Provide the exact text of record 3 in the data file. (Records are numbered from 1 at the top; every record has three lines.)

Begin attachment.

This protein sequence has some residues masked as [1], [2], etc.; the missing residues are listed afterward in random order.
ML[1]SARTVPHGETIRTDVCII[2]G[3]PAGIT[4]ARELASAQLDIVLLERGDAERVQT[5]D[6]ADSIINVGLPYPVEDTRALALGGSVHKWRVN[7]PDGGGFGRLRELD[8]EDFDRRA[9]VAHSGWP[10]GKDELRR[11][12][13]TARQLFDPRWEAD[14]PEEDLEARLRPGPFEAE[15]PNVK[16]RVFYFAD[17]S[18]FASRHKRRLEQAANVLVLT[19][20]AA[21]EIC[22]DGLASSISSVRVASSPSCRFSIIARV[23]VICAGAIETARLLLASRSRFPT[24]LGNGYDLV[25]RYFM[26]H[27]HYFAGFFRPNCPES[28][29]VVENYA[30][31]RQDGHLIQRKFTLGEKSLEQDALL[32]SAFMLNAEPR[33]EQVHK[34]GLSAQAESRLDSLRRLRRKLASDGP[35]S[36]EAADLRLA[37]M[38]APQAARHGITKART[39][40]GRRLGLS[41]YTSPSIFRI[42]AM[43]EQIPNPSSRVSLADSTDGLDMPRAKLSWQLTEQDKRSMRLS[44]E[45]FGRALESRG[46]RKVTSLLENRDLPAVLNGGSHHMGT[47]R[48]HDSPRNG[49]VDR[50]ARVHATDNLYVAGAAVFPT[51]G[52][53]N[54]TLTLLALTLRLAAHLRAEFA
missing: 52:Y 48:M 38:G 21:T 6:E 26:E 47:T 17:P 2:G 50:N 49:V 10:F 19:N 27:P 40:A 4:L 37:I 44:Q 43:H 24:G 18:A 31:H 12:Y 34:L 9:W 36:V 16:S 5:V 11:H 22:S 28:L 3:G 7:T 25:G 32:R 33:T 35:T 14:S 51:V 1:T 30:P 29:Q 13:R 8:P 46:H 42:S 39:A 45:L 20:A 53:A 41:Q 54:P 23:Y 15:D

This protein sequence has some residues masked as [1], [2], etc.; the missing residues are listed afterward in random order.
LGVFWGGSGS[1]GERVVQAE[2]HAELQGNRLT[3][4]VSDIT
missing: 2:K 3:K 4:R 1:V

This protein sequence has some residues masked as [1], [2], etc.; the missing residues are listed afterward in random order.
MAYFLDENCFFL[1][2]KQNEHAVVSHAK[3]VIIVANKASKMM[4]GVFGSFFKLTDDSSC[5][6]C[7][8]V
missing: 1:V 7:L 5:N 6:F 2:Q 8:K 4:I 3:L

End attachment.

This protein sequence has some residues masked as [1], [2], etc.; the missing residues are listed afterward in random order.
MAYFLDENCFFL[1][2]KQNEHAVVSHAK[3]VIIVANKASKMM[4]GVFGSFFKLTDDSSC[5][6]C[7][8]V
missing: 1:V 7:L 5:N 6:F 2:Q 8:K 4:I 3:L